1. No it’s not. The visa and the permit are two different things. Switzerland grants rights for residence and employment via permits, the visa is an entry approval only.

  2. Epic news. Do you or does anyone here have any info on apply for a resident permit? Is it hard? Do they have limited quotas?

    1. Yes they have quotas and yes it is hard. English only roles at non professional levels are almost impossible to obtain and then to have a permit for this kind of role would be almost impossible since there are many Swiss or EU/EFTA people that could fill the position. Most permits for employment for third country nationals are given in areas of management / education / professional skilled roles. Basic information can be obtained here

      If you are under 30 there is an alternative route via a young professionals scheme but it is also not so easy.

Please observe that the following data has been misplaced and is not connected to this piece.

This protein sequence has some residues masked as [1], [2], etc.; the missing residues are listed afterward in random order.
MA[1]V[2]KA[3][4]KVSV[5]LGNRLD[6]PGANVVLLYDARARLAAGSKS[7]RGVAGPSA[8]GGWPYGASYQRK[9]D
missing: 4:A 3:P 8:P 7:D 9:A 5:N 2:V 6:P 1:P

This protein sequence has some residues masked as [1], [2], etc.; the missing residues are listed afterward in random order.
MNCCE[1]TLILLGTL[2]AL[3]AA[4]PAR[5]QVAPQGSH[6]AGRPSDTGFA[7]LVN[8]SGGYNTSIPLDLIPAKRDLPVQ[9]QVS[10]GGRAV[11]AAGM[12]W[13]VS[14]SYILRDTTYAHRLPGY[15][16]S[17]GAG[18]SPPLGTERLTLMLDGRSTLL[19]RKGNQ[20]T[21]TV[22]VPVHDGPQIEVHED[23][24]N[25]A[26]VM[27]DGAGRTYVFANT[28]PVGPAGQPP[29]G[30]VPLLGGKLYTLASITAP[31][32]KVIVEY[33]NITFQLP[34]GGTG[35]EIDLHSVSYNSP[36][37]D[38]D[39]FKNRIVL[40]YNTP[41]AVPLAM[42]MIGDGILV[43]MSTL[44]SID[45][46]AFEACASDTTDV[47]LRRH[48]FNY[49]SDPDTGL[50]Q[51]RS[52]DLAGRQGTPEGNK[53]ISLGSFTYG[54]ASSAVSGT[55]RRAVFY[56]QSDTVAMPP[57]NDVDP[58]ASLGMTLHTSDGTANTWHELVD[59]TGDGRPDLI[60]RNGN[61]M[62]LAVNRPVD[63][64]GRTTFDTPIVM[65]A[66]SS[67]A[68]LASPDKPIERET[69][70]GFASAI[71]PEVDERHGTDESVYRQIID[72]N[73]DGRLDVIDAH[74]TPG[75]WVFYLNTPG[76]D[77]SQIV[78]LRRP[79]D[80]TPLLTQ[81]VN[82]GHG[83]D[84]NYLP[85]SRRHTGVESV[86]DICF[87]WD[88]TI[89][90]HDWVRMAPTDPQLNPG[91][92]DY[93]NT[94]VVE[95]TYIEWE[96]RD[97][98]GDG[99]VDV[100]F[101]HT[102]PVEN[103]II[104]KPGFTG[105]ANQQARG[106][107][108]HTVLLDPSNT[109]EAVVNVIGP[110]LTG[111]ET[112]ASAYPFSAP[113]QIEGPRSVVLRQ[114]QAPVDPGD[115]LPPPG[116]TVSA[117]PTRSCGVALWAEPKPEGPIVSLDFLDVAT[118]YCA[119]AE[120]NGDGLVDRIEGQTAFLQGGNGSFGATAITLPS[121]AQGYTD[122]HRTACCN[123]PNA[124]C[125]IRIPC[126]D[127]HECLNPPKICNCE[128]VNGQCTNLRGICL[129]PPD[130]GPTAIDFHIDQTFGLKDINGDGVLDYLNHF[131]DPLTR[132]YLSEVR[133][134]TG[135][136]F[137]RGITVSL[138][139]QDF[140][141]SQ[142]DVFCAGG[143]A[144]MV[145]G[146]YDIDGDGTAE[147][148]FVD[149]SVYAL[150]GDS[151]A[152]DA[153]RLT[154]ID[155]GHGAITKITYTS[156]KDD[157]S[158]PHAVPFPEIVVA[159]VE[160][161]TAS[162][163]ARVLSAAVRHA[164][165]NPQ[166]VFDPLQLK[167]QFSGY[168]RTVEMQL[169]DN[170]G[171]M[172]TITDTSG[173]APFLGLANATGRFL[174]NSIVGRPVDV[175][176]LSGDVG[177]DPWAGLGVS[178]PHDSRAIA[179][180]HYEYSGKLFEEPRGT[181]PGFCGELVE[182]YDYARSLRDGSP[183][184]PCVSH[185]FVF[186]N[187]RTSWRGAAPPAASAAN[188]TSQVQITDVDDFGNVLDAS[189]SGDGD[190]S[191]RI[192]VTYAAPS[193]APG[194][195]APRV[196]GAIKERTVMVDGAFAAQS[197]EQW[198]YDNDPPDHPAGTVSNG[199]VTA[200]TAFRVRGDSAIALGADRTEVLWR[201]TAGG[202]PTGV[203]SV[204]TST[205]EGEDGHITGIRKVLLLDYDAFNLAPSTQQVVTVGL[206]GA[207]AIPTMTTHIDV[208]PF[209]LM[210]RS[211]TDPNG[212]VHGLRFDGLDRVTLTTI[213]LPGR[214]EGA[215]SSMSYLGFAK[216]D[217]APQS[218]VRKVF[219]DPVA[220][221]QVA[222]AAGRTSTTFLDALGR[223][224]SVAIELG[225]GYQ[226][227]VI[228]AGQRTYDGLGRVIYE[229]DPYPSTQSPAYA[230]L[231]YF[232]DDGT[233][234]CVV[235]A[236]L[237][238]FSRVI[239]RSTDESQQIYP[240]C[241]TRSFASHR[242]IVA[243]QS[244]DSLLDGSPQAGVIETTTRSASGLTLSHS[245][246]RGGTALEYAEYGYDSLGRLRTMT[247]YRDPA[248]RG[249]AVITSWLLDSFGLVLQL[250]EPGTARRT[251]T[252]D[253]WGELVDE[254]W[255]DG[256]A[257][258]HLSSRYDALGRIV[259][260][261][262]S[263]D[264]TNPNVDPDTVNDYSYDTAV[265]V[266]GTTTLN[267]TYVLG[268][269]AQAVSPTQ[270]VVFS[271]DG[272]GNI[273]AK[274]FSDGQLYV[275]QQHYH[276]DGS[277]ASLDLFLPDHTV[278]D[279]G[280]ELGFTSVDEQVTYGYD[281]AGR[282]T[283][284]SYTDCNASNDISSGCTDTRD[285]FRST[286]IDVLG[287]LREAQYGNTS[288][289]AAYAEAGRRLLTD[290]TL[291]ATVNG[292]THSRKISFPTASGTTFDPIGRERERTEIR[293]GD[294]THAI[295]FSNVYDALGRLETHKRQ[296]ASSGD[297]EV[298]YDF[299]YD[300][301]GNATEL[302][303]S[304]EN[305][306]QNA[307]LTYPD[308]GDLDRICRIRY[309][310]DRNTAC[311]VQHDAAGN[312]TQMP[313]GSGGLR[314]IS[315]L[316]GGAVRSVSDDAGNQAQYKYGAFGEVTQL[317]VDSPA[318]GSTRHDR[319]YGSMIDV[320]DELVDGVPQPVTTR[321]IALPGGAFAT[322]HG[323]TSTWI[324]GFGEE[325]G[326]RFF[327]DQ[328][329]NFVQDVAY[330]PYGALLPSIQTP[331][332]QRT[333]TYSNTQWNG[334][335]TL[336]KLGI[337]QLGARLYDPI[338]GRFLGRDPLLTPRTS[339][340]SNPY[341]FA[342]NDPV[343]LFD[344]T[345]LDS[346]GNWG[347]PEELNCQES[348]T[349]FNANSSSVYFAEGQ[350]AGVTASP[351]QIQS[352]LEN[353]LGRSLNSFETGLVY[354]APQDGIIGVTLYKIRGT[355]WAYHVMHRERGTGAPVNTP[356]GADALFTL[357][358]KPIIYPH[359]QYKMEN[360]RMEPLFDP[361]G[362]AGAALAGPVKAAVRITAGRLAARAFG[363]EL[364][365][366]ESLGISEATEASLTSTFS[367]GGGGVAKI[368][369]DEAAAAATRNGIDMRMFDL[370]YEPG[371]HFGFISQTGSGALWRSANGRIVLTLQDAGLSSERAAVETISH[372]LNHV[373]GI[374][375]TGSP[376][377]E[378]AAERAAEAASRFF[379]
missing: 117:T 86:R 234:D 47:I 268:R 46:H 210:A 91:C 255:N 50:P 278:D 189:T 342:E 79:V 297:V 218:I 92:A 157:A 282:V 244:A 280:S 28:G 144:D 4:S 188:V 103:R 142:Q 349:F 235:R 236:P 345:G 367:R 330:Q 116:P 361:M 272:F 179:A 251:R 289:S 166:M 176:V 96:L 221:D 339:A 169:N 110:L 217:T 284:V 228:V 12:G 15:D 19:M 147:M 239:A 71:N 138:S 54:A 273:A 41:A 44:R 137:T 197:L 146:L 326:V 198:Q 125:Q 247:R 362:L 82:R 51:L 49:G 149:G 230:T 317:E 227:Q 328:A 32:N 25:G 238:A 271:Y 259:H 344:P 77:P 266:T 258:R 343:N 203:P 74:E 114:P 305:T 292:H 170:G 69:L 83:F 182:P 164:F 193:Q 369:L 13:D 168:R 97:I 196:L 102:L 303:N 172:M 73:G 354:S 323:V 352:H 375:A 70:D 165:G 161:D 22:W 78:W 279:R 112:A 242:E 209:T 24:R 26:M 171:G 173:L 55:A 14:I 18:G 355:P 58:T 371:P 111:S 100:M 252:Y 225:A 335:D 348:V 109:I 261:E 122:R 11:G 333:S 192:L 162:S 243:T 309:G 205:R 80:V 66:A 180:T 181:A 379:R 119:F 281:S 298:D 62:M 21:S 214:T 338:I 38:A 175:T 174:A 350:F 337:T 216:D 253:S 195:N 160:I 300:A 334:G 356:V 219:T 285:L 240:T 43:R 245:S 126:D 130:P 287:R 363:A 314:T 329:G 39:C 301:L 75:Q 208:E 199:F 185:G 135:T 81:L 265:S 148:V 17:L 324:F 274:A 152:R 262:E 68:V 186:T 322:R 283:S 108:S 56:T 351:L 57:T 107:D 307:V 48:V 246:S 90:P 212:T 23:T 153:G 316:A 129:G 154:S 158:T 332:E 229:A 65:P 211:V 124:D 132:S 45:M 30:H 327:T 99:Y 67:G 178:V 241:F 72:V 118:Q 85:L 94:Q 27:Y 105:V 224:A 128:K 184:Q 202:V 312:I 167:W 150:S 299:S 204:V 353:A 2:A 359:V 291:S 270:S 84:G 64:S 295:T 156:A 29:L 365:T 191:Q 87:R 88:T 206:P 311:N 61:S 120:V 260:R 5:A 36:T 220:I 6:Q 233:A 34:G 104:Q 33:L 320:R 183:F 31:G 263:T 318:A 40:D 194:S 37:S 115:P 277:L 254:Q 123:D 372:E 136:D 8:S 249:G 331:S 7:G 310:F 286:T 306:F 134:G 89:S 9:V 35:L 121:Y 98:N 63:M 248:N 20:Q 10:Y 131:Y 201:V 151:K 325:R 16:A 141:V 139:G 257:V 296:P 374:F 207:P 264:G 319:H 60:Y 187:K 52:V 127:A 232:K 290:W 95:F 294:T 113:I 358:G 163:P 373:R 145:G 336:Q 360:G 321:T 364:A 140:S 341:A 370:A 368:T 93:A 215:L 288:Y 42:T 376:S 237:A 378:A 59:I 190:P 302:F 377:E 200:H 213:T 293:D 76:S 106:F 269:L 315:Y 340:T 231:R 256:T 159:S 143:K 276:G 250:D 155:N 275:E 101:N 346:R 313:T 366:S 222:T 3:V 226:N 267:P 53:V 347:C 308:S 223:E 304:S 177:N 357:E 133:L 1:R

3. They ask for a reason why you want to stay longer than 90 days. answer is simply i need a break and one to take a year holiday. is this acceptable or does it have to be a complex answer?

  4. It is very unfortunate that this article makes it sound so easy as if ‘you can simply move to Switzerland and work’ which is obviously no the case when you look deeper into it.
    This article should simply say that as an Australian you can live in Switzerland as long as you wish without the need to apply for a visa to stay longer than 90 days…. And that still has requirements, like registering with the local authorities etc.
    Please update and correct this information.
    I am a professional Rope Access Technician with a globally recognised certification with IRATA and regardless of the visa exemption there’s probably very little chance they would employ me over an EU citizen.